If you truly want to know what to major in, answer for yourself what kind of work would you like to do no matter what industry you are in. Then once you have that, you can steer it toward the industry you want to be in.
Or you can go with the method of no degree and be sure to let them know the many hours you have played RCT. That for sure impresses them. *** Edited 10/5/2006 5:21:40 AM UTC by Wolfhound***
If I were running a park and I saw a guy with 3 years experience running a small park and a degree from say that UCF program, and candidate B has a degree in basket weaving from up-my-butt-U but has been working in small and large parks in management roles for the last 15 years, guess who I'm pickin? (and no, that's not a plug for up-my-butt-U, although I hear their campus is nice ... )
Is college for everyone? No
Do you gain more experience in college or actually observing or doing a job? Most likely you'll get more from doing the job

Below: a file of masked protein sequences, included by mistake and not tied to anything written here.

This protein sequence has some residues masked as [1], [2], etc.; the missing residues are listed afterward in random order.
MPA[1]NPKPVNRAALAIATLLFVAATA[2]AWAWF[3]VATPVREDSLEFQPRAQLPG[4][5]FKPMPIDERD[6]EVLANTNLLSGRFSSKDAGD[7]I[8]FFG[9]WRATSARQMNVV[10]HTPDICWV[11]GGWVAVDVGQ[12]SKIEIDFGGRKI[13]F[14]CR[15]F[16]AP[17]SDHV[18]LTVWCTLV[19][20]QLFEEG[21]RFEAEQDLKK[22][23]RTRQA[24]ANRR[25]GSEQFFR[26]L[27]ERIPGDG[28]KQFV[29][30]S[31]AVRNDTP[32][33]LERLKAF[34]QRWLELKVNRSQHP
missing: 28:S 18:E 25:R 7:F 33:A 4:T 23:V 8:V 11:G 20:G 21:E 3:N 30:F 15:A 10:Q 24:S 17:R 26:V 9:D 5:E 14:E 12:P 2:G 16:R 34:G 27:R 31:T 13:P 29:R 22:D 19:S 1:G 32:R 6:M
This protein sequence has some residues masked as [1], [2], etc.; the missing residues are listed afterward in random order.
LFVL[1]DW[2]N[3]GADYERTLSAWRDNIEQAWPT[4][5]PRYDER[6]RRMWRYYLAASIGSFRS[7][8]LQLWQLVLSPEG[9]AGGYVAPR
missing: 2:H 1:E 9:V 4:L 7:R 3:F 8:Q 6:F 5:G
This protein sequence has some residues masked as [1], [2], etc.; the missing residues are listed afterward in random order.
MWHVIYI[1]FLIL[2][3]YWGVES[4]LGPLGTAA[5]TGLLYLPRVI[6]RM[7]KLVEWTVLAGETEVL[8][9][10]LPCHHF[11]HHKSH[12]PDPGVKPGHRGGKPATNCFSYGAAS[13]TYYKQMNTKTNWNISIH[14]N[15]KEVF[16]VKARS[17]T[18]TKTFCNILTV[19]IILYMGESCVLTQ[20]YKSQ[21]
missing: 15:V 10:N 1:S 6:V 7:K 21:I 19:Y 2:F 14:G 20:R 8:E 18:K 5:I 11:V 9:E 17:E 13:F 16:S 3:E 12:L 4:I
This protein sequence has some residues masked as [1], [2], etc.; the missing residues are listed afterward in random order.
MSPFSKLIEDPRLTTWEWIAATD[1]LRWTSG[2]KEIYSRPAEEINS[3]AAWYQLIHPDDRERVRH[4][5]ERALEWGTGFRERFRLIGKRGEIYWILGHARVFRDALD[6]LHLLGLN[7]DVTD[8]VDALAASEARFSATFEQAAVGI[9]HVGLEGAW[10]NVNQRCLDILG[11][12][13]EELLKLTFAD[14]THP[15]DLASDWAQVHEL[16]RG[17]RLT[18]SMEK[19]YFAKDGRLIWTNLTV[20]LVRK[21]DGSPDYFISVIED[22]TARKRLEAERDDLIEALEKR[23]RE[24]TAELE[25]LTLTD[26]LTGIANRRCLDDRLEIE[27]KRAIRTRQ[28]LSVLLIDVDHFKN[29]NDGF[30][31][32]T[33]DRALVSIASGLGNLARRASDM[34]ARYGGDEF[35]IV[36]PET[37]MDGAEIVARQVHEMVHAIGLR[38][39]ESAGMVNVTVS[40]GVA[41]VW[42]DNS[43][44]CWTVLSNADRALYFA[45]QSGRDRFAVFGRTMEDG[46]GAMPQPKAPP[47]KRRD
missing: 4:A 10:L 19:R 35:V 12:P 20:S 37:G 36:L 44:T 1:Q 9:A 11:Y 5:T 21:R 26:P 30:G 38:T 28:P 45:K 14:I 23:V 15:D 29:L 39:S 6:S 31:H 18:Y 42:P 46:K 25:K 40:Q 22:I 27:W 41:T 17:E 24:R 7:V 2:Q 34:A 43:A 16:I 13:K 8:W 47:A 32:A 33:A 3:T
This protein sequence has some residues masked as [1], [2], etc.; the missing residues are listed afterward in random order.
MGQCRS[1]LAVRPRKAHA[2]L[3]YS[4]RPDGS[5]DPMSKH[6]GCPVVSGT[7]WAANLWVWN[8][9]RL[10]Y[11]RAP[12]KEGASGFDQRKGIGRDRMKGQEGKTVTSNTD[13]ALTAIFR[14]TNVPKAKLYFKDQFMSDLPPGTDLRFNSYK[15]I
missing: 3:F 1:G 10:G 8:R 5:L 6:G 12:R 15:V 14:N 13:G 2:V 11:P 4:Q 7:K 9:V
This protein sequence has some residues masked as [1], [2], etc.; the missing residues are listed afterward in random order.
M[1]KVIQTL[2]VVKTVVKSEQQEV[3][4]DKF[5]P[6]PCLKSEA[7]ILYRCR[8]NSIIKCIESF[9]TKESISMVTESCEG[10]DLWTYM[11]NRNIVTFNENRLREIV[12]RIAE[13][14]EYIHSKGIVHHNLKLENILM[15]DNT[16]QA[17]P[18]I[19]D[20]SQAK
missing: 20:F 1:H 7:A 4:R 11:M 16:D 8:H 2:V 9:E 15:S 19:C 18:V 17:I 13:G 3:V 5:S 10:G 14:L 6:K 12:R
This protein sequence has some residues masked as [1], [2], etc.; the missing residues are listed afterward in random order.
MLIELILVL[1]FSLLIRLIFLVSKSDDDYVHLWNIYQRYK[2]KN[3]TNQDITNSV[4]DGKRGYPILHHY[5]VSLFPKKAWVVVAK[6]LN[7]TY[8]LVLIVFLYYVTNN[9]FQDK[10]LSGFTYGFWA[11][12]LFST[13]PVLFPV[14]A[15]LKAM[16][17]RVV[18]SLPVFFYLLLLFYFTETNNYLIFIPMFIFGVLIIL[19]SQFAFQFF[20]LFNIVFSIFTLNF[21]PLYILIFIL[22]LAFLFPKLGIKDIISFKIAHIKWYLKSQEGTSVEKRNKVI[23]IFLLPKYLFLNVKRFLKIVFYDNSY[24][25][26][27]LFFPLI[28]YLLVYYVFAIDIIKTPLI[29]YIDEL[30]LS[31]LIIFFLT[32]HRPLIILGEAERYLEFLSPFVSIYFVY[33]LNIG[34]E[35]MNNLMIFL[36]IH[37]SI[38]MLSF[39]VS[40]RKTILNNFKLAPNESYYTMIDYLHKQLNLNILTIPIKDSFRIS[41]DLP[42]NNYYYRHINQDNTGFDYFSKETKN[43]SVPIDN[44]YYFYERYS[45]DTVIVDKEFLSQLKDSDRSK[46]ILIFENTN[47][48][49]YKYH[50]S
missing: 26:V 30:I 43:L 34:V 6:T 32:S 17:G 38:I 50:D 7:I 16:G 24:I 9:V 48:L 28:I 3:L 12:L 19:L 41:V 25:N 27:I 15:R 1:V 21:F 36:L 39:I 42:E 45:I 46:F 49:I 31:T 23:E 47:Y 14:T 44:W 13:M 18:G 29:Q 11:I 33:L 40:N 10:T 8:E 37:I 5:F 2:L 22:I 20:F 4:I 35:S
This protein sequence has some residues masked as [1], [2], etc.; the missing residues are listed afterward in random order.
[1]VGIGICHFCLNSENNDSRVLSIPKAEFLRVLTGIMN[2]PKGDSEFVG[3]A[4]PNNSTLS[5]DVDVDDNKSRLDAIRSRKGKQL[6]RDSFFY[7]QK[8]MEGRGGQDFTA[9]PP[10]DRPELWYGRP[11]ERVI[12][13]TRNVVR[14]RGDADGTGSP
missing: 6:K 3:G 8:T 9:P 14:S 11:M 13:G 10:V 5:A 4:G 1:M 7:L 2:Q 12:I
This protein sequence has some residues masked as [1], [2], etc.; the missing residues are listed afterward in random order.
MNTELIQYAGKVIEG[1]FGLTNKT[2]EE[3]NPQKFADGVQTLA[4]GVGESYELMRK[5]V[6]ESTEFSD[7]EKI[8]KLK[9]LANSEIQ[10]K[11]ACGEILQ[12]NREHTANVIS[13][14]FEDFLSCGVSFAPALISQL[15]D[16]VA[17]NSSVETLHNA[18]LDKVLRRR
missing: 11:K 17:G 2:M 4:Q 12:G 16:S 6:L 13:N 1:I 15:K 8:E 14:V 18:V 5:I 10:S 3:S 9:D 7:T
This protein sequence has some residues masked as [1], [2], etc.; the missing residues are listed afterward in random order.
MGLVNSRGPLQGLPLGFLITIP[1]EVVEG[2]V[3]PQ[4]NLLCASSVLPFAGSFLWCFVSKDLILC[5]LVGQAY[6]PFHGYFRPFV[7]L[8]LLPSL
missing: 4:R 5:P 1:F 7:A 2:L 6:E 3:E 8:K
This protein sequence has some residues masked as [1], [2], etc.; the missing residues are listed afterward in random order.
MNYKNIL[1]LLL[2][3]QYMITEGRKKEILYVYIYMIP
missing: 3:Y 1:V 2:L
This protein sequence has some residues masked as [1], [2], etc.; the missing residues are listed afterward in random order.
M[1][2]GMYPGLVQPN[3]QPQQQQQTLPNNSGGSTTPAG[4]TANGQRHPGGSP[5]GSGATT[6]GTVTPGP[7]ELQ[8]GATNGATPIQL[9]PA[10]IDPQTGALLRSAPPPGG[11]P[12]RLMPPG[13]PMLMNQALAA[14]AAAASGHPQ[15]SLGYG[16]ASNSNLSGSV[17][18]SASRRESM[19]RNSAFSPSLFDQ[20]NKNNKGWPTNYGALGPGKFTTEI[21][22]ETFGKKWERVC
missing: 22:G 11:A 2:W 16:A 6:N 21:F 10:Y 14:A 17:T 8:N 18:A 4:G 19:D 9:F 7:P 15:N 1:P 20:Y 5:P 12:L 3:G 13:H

But to make your scenario actually fair, compare your two candidates with equal experience and the one with the degree will win every time. I would even hazzard the guess that even if you give Mr. Basket Weaver 4 more years of experience, he'll still lose out once they both have some job experience. Of course too he'll most likely not start is job career managing parks as there are oh so many openings for that for people.
But hey, if you think that its good to tell someone going into a very limited field that college doesn't matter and he shouldn't be concerned about getting a degree in a FIELD he loves just in case he doesn't manage to pass all the other people wanting to do the same, its a free country with a steadily declining IQ.
When I think about what I want to do...that's the one that comes to mind. I've mulled over a lot of stuff, and since this is a limited field I'll have other possibilities.